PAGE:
What Snack Food Was Legally Barred From Calling Its Product "Chips"?

by LegalFix
Posted: September 7, 2022
consumer goods

What snack food was legally barred from calling its product "chips"?

It may surprise you to hear, but legally speaking, there’s a snack food that is rounded, made with potato-based ingredients, crispy, and delicious, but unfortunately, it’s not a potato chip. Instead, this delectable delicacy is actually the stackable potato-based “crisp”, known as Pringles.

What are Pringles?

Introduced in 1968, Pringles has a unique history that has left this food in a category all on its own. To understand why Pringles can’t be called chips, first, we have to understand what they are. 

On the most basic level, Pringles are thin, distinctively-shaped stackable crisps made from dehydrated, processed potatoes. While “dried potatoes” are the first ingredient listed on the packaging, Pringles are different from other chips, which are usually made from deep-fried (or baked) slices of whole potatoes. Pringles also differentiate themselves from other chips, because they contain corn, rice, and wheat, whereas most chips are only potato-based. 

Why Aren’t Pringles Chips?

Whether or not anything can be called a chip depends on your definition of the word. While it may seem like a small matter, the US government maintains a strict definition of what different words can refer to when in the context of food labeling. These regulations are referred to as “standards of identity”, and apply across a number of areas, including the word “chips.”

 In 1975, the FDA ruled that, because of the fact that they’re not made from slices of potato, Pringles could not be called "chips" unless they issued a disclaimer identifying their dried potato ingredients. To avoid confusion, Pringles instead opted to call their potato-based snacks “crisps,” a word which was not controlled by the same standards.

 Interestingly, this caused the exact same problem to occur in the United Kingdom, where the word “crisps'' refers to what Americans call “chips.” Rather than simply being an inconvenience, however,  Pringle’s developer Procter & Gamble attempted to turn this to their advantage when the British government ordered Procter & Gamble to pay the value-added tax for their potato-based product.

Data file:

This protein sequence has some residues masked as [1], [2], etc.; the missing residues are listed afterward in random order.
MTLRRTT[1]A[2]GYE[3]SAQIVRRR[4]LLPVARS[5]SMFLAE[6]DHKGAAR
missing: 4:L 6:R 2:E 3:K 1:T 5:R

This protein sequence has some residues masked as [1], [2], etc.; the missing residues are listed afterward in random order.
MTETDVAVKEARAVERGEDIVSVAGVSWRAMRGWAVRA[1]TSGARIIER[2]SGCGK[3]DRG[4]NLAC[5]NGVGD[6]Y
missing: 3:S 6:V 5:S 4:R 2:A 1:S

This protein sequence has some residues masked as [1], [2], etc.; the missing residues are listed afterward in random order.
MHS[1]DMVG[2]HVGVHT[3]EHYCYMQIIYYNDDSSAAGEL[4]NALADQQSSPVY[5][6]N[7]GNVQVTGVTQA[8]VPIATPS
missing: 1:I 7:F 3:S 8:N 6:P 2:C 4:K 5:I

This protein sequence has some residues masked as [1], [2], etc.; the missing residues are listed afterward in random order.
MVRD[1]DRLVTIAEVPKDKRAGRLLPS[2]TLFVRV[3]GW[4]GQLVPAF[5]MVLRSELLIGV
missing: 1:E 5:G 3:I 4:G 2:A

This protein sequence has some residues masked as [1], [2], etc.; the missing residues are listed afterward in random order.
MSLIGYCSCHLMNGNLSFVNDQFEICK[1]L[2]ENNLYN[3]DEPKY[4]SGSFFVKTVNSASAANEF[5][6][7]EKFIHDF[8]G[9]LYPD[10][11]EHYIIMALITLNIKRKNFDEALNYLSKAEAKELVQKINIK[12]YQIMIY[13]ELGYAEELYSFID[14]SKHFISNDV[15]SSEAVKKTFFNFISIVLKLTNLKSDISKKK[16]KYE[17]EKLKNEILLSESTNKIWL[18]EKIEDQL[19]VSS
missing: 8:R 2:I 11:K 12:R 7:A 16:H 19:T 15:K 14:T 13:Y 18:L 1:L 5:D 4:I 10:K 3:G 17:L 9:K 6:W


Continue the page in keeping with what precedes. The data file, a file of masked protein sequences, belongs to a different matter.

P&G tried to argue that Pringles were not chips or crisps and instead made of a combination of potato flour, wheat starch, corn flour, and vegetable oil. The multinational argued that neither the shape of Pringles nor its ingredients were “found in nature”, and the organization should not be forced to pay the potato-based tax. 

 Following years in three different levels of the British judiciary, P&G was ordered to pay $160 million in taxes, and in 2009, Pringles were finally considered a chip – at least in Britain. 

Chip off the Old Block

Laws concerning food laws and their stringent definitions are nothing new. The first documented English food law was established in 1202, and it forbade the adulteration of bread with other ingredients. Today, most food policies in the United States are guided by the Food and Drug Administration (FDA). 

Companies still run into food-identity issues in the present day. In 2015, plant-based alternative company Eat Just ran into trouble with its Hampton Creek brand for using the name “Just Mayo” to describe a plant-based food spread. Since most mayos must contain an egg-yolk-based ingredient, the company had to increase the size of the“egg-free” disclaimer on the packaging, reduce the size of the image of an egg they had appearing on their labels, and change the name from mayo to “spreading and dressing”.

With the proliferation of products like dairy-free milk alternatives and plant-based “meats”, understanding these standards is more important than ever before. Even for those not involved in the creation and distribution of food, knowing the laws can be both interesting and practical, helping you navigate the increasingly complex world of food labeling. 

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